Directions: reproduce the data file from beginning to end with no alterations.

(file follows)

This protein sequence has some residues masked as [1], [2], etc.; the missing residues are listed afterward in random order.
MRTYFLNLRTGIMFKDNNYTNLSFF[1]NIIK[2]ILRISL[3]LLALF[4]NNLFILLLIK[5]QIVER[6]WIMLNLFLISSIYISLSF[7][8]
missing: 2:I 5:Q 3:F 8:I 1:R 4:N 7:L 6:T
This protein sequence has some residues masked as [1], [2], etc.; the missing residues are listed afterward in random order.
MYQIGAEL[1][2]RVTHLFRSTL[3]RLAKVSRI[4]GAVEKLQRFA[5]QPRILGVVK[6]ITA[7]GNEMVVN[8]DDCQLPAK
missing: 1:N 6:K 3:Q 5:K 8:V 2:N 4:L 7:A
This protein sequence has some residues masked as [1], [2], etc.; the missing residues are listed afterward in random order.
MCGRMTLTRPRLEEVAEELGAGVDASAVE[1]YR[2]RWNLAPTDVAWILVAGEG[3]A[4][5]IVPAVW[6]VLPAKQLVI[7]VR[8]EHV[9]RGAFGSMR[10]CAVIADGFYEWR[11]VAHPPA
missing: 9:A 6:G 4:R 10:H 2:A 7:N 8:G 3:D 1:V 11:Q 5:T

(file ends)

This protein sequence has some residues masked as [1], [2], etc.; the missing residues are listed afterward in random order.
MRTYFLNLRTGIMFKDNNYTNLSFF[1]NIIK[2]ILRISL[3]LLALF[4]NNLFILLLIK[5]QIVER[6]WIMLNLFLISSIYISLSF[7][8]
missing: 2:I 5:Q 3:F 8:I 1:R 4:N 7:L 6:T
This protein sequence has some residues masked as [1], [2], etc.; the missing residues are listed afterward in random order.
MYQIGAEL[1][2]RVTHLFRSTL[3]RLAKVSRI[4]GAVEKLQRFA[5]QPRILGVVK[6]ITA[7]GNEMVVN[8]DDCQLPAK
missing: 1:N 6:K 3:Q 5:K 8:V 2:N 4:L 7:A
This protein sequence has some residues masked as [1], [2], etc.; the missing residues are listed afterward in random order.
MCGRMTLTRPRLEEVAEELGAGVDASAVE[1]YR[2]RWNLAPTDVAWILVAGEG[3]A[4][5]IVPAVW[6]VLPAKQLVI[7]VR[8]EHV[9]RGAFGSMR[10]CAVIADGFYEWR[11]VAHPPA
missing: 9:A 6:G 4:R 10:H 2:A 7:N 8:G 3:D 1:V 11:Q 5:T